The Government's police merger plans look in serious trouble this morning after the only two police forces that had opted for a voluntary merger - the Cumbria and Lancashire Constabularies - announced a change of mind. Home Secretary John Reid, who inherited this unpopular policy from his predecessor, may scrap the whole plan soon - another defeat for Labour's regionalisation mania.
The Lancashire and Cumbria decision is a big victory for the party's prospective parliamentary candidate for South Ribble, Lorraine Fullbrook (pictured above with David Davis). Whilst the sitting Labour MP for South Ribble was misleading his constituents Lorraine has consistently questioned claims by local police chiefs that the merger would have no significant impact on council tax and that start-up costs would be manageable. She has resisted these claims, exposed a shoddy consultation exercise that purported to show public sympathy for the merger and campaigned against the closure of the Lancashire Constabulary's Preston HQ. She has also raised concerns about the operational consequences of a merger. She feared "a damaging reduction in performance, a collapse in neighbourhood policing, and a significant loss of accountability".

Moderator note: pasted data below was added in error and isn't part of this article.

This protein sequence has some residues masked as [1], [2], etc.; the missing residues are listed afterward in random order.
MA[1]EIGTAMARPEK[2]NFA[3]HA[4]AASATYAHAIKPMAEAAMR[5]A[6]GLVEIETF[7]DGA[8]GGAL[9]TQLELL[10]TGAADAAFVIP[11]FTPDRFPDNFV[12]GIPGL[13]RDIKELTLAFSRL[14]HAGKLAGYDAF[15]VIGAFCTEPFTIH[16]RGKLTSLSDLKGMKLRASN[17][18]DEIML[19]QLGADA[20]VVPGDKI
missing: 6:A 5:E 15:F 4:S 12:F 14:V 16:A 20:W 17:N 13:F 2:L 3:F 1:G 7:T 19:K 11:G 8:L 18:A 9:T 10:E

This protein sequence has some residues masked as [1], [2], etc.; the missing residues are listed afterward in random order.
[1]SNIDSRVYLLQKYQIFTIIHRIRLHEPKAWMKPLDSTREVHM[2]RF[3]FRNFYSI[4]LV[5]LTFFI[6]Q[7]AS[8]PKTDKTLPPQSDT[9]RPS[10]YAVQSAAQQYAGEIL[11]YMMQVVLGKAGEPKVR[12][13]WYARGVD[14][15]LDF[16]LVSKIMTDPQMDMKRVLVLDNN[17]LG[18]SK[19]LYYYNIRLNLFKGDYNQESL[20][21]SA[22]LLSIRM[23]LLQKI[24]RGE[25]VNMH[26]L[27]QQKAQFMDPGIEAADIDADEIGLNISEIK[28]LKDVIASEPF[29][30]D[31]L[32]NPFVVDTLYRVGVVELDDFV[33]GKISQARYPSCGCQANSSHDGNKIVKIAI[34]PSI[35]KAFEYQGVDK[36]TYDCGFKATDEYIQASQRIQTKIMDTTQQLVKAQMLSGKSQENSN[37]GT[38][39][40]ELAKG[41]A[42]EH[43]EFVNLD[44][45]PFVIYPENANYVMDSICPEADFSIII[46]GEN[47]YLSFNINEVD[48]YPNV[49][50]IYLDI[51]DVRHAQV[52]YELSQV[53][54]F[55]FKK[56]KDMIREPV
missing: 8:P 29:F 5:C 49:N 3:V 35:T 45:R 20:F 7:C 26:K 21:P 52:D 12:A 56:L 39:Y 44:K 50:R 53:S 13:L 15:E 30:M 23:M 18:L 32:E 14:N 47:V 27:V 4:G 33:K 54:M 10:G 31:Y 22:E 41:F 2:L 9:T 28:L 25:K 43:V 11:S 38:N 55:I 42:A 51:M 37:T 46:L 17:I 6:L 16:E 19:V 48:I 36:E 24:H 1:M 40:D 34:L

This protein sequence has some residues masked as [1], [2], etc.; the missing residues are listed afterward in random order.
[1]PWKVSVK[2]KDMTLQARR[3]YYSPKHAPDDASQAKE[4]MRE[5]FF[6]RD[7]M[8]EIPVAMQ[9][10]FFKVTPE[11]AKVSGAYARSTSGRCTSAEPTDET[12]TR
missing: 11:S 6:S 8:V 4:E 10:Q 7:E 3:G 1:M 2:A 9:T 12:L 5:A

Last night Lorraine was jubilant:
"This is a victory for commonsense. When I first challenged the Police Authority they said that I didn't know what I was talking about. Yet, I was the only person to consistently and persistently challenge all their bland and misleading promises that the proposed merger would cost nothing and would be good for the people I hope to represent in Parliament after the next election."
Lorraine is one of 22 candidates that were fast-tracked (all listed within this post) before the introduction of the A-list. Part of David Burrowes' recent analysis of candidate performance was that early selection yielded better results. Lorraine's sustained campaign against police mergers has brought her significant additional recognition in South Ribble and vindicates the general proposition that candidates - local or otherwise - need time to win community support.